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Mercosur or Mercosul ( , , , ) is a Regional Trade Agreement (RTA) among Argentinamarker, Brazilmarker, Paraguaymarker and Uruguaymarker founded in 1991 by the Treaty of Asunción, which was later amended and updated by the 1994 Treaty of Ouro Preto. Its purpose is to promote free trade and the fluid movement of goods, people, and currency.

Mercosur origins trace back to 1985 when Presidents Raúl Alfonsín of Argentina and José Sarney of Brazil signed the Argentina-Brazil Integration and Economics Cooperation Program or PICE (Spanish: Programa de Integración y Cooperación Económica Argentina-Brasil, Portuguese: Programa de Integração e Cooperação Econômica Argentina-Brasil). . The program also proposed the Gaucho as a currency for regional trade.

Boliviamarker, Chilemarker, Colombiamarker, Ecuadormarker and Perumarker currently have associate member status. Venezuelamarker signed a membership agreement on 17 June 2006, but before becoming a full member its entry has to be ratified by the Paraguayan and the Brazilian parliaments. The founding of the Mercosur Parliament was agreed at the December 2004 presidential summit. It should have 18 representatives from each country by 2010.

Role and potential

Some South Americans see Mercosur as giving the capability to combine resources to balance the activities of other global economic powers, especially the North American Free Trade Agreement (NAFTA) and the European Union. The organization could also potentially pre-empt the Free Trade Area of the Americas (FTAA); however, over half of the current Mercosur member countries rejected the FTAA proposal at the IV Cumbre de las Américas (IV Summit of the Americas) in Argentina in 2005.

The development of Mercosur was arguably weakened by the collapse of the Argentine economy in 2001 and it has still seen internal conflicts over trade policy, between Brazil and Argentina, Argentina and Uruguay, Paraguay and Brazil, etc. In addition, many obstacles are to be addressed before the development of a common currency in Mercosur.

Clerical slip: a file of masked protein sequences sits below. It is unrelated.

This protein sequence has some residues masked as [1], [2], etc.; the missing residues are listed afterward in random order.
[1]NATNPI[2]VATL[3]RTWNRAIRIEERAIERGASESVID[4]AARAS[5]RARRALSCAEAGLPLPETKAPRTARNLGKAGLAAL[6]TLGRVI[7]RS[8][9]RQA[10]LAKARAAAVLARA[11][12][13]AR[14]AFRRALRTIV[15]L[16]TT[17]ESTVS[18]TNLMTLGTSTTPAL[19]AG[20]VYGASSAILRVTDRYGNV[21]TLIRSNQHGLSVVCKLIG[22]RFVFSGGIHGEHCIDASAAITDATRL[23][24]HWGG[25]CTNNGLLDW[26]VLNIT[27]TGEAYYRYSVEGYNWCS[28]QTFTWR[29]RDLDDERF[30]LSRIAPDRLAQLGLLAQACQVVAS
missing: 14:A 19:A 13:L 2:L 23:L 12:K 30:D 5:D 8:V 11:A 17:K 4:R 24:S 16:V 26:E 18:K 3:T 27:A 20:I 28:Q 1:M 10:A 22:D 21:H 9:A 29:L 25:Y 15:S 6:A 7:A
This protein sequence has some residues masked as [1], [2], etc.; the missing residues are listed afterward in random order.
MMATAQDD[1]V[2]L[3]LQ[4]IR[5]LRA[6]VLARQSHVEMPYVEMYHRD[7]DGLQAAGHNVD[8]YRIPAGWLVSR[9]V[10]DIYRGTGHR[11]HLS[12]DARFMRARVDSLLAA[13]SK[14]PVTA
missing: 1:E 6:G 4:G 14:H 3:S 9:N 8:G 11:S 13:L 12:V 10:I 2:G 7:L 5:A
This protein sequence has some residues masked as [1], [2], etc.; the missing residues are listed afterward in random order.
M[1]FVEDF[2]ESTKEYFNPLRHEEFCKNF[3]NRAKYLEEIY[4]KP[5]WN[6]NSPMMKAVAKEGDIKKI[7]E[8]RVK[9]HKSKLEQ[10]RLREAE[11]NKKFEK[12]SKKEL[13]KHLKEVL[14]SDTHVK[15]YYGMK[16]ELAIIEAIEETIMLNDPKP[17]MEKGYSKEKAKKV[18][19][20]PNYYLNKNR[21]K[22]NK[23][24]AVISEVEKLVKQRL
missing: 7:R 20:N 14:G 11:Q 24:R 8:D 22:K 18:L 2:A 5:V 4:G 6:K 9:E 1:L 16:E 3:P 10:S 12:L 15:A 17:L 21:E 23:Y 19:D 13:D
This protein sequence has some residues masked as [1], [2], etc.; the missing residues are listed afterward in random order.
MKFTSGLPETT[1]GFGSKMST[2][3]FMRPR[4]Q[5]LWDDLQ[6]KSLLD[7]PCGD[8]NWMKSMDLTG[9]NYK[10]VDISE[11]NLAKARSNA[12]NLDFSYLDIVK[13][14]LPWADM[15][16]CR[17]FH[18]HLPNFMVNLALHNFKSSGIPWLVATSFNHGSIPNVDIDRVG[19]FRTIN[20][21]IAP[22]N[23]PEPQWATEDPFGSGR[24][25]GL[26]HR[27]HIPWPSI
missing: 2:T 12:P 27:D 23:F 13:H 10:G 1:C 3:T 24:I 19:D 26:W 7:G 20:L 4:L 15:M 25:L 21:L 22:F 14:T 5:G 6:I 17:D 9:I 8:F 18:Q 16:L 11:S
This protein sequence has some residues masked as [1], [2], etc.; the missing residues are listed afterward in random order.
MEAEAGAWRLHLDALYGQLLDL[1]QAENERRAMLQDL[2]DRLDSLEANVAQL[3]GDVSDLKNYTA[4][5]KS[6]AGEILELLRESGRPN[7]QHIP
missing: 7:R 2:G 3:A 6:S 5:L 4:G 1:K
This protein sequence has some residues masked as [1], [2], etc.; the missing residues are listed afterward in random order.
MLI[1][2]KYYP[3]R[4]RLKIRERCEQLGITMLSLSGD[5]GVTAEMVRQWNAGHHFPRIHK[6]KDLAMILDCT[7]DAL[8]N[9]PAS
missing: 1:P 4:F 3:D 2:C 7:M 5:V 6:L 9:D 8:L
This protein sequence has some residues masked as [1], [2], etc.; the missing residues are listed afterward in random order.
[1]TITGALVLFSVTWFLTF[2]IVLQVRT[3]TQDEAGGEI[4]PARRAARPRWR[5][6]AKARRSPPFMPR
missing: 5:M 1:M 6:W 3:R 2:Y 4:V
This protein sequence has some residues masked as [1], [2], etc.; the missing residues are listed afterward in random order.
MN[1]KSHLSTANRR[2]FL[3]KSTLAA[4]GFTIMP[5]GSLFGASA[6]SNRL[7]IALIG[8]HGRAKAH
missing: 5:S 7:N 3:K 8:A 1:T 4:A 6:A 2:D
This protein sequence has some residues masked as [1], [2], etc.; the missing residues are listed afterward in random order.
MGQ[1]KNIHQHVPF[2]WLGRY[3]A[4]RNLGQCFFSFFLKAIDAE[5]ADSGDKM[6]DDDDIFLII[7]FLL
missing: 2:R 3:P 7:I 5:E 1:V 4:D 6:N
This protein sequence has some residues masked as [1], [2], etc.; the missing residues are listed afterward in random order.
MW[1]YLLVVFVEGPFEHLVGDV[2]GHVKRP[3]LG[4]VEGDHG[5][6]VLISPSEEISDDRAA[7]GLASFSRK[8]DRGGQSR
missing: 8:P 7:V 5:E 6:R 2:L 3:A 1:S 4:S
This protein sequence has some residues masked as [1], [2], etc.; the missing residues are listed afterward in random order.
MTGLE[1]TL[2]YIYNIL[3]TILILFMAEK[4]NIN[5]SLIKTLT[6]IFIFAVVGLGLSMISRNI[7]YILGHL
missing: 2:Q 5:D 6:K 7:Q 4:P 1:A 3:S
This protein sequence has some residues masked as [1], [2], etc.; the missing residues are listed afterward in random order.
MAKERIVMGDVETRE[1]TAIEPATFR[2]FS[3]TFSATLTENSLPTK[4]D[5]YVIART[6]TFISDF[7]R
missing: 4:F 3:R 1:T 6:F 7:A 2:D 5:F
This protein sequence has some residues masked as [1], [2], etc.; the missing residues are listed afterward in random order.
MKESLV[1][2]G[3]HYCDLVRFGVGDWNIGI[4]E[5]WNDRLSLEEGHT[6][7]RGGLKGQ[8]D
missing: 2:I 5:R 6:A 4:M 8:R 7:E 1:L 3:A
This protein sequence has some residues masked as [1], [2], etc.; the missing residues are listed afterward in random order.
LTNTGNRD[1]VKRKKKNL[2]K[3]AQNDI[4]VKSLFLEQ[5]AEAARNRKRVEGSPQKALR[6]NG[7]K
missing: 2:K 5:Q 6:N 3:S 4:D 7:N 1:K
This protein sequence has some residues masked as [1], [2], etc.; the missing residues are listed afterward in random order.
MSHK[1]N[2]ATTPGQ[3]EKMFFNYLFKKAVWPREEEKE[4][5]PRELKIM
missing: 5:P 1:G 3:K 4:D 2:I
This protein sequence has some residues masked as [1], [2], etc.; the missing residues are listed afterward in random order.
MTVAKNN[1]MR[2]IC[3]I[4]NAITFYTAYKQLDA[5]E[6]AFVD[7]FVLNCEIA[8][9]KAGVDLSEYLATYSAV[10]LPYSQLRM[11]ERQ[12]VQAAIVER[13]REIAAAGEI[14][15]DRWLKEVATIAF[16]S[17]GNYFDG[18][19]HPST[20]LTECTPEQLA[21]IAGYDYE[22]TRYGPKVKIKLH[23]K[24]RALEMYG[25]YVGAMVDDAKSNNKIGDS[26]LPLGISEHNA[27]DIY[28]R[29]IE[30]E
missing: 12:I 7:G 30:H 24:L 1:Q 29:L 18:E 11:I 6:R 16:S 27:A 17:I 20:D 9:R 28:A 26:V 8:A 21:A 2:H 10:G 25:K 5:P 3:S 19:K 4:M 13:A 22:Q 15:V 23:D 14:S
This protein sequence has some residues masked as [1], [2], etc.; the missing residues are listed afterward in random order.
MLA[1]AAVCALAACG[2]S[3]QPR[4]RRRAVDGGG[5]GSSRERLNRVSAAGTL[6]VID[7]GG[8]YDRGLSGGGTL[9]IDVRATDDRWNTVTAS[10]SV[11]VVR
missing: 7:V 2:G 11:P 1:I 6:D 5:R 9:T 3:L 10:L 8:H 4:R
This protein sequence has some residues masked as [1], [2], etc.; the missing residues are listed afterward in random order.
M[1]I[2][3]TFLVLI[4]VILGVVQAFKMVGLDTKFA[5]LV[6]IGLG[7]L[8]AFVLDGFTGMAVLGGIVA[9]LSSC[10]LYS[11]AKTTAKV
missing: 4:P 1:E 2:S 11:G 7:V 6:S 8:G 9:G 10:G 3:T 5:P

In 2004 it signed a cooperation agreement with the Andean Community of Nations trade bloc (CAN) and they published a joint letter of intention for future negotiations towards integrating all of South America. The prospect of increased political integration within the organization, as per the European Union and advocated by some, is still uncertain.

The bloc comprises a population of more than 270 million people, and the combined Gross Domestic Product of the full-member nations is in excess of US$2.4 trillion a year (Purchasing power parity, PPP) according to International Monetary Fundmarker (IMF) numbers, making Mercosur the fifth largest economy in the World. It is the fourth largest trading bloc after the European Union.

The working of Mercosur has not met with universal approval within interested countries. Chilemarker has to a certain extent preferred to pursue bilateral agreements with trading partners, and there have been calls from Uruguayanmarker politicians for this example to be followed.

FTA with third parties

Mercosur summit, 2006
Recently, with the new cooperation agreement with Mercosur, the Andean Community gained four new associate members: Argentina, Brazil, Paraguay and Uruguay. These four Mercosur members were granted associate membership by the Andean Council of Foreign Ministers meeting in an enlarged session with the Commission (of the Andean Community) on 7 July 2005. This move reciprocates the actions of Mercosur which granted associate membership to all the Andean Community nations by virtue of the Economic Complementarity Agreements (Free Trade Agreements) signed between the CAN and individual Mercosur members.

Colombian president Álvaro Uribe signed a free trade agreement with Mercosur in December 2005, giving Colombian products preferential access to a market of 230 million people. Colombian entrepreneurs will also be able to import materials and capital goods from Mercosur at lower costs due to reduced tariffs resulting from the agreement.

The agreement's asymmetry clauses favor Colombia because it allows the gradual and progressive reduction of tariffs and likewise gives Colombia the opportunity to gradually reform its production system to adapt it to the requirements of the future negotiations within the scheme of Mercosur and the Union of South American Nations.

Mercosur signed a free trade agreement with Israelmarker in Uruguay in December 2007.


Venezuela applied for membership, but its entry has not been ratified by Paraguay and Brazil, although it was ratified by Argentina and Uruguay.

Ratification process in Brazil